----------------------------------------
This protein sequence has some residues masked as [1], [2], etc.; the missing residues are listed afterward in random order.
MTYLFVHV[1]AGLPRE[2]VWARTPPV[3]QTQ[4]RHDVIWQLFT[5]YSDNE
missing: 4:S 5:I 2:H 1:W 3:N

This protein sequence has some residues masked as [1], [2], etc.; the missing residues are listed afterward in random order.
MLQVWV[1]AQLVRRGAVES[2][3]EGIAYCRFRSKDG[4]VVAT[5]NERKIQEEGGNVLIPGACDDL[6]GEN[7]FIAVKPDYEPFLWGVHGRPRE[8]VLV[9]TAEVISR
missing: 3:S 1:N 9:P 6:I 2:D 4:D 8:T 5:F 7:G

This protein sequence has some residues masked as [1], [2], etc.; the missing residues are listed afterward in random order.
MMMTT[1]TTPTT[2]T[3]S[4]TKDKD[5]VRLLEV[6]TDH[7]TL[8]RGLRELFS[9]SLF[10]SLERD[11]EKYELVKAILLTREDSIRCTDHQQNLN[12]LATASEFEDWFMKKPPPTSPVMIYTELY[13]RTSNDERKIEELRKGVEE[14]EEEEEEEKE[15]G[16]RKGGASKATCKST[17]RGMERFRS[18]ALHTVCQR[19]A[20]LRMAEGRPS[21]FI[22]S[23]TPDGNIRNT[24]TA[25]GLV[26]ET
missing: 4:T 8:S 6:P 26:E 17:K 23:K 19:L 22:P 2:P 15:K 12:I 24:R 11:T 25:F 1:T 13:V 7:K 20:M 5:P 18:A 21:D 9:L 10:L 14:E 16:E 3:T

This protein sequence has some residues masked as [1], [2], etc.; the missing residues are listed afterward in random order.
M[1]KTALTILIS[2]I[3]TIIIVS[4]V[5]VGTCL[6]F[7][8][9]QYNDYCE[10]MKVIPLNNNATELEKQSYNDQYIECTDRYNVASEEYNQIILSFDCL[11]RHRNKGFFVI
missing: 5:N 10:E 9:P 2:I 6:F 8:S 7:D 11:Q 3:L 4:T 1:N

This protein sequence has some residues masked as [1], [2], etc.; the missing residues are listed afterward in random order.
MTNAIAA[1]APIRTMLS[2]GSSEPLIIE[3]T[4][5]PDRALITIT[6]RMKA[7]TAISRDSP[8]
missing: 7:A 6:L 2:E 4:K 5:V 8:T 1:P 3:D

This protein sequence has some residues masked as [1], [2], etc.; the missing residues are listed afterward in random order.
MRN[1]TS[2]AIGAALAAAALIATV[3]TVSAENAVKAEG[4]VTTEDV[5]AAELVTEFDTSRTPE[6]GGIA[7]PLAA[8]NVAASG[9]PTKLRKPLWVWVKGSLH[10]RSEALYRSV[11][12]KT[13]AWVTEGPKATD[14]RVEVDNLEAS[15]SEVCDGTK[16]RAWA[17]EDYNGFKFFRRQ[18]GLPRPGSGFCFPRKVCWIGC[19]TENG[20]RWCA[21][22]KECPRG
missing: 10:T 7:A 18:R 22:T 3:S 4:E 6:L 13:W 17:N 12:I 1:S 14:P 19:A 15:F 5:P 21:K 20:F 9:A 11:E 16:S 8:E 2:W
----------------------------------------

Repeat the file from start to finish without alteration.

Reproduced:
This protein sequence has some residues masked as [1], [2], etc.; the missing residues are listed afterward in random order.
MTYLFVHV[1]AGLPRE[2]VWARTPPV[3]QTQ[4]RHDVIWQLFT[5]YSDNE
missing: 4:S 5:I 2:H 1:W 3:N

This protein sequence has some residues masked as [1], [2], etc.; the missing residues are listed afterward in random order.
MLQVWV[1]AQLVRRGAVES[2][3]EGIAYCRFRSKDG[4]VVAT[5]NERKIQEEGGNVLIPGACDDL[6]GEN[7]FIAVKPDYEPFLWGVHGRPRE[8]VLV[9]TAEVISR
missing: 3:S 1:N 9:P 6:I 2:D 4:D 8:T 5:F 7:G

This protein sequence has some residues masked as [1], [2], etc.; the missing residues are listed afterward in random order.
MMMTT[1]TTPTT[2]T[3]S[4]TKDKD[5]VRLLEV[6]TDH[7]TL[8]RGLRELFS[9]SLF[10]SLERD[11]EKYELVKAILLTREDSIRCTDHQQNLN[12]LATASEFEDWFMKKPPPTSPVMIYTELY[13]RTSNDERKIEELRKGVEE[14]EEEEEEEKE[15]G[16]RKGGASKATCKST[17]RGMERFRS[18]ALHTVCQR[19]A[20]LRMAEGRPS[21]FI[22]S[23]TPDGNIRNT[24]TA[25]GLV[26]ET
missing: 4:T 8:S 6:P 26:E 17:K 23:K 19:L 22:P 2:P 15:K 12:I 24:R 11:T 25:F 1:T 13:V 7:K 20:M 5:P 18:A 21:D 9:L 10:L 14:E 16:E 3:T

This protein sequence has some residues masked as [1], [2], etc.; the missing residues are listed afterward in random order.
M[1]KTALTILIS[2]I[3]TIIIVS[4]V[5]VGTCL[6]F[7][8][9]QYNDYCE[10]MKVIPLNNNATELEKQSYNDQYIECTDRYNVASEEYNQIILSFDCL[11]RHRNKGFFVI
missing: 5:N 10:E 9:P 2:I 6:F 8:S 7:D 11:Q 3:L 4:T 1:N

This protein sequence has some residues masked as [1], [2], etc.; the missing residues are listed afterward in random order.
MTNAIAA[1]APIRTMLS[2]GSSEPLIIE[3]T[4][5]PDRALITIT[6]RMKA[7]TAISRDSP[8]
missing: 7:A 6:L 2:E 4:K 5:V 8:T 1:P 3:D

This protein sequence has some residues masked as [1], [2], etc.; the missing residues are listed afterward in random order.
MRN[1]TS[2]AIGAALAAAALIATV[3]TVSAENAVKAEG[4]VTTEDV[5]AAELVTEFDTSRTPE[6]GGIA[7]PLAA[8]NVAASG[9]PTKLRKPLWVWVKGSLH[10]RSEALYRSV[11][12]KT[13]AWVTEGPKATD[14]RVEVDNLEAS[15]SEVCDGTK[16]RAWA[17]EDYNGFKFFRRQ[18]GLPRPGSGFCFPRKVCWIGC[19]TENG[20]RWCA[21][22]KECPRG
missing: 10:T 7:A 18:R 22:T 3:S 4:E 6:L 13:W 17:N 12:I 1:S 14:P 19:A 15:F 5:P 21:K 20:F 9:A 11:E 16:S 8:E 2:W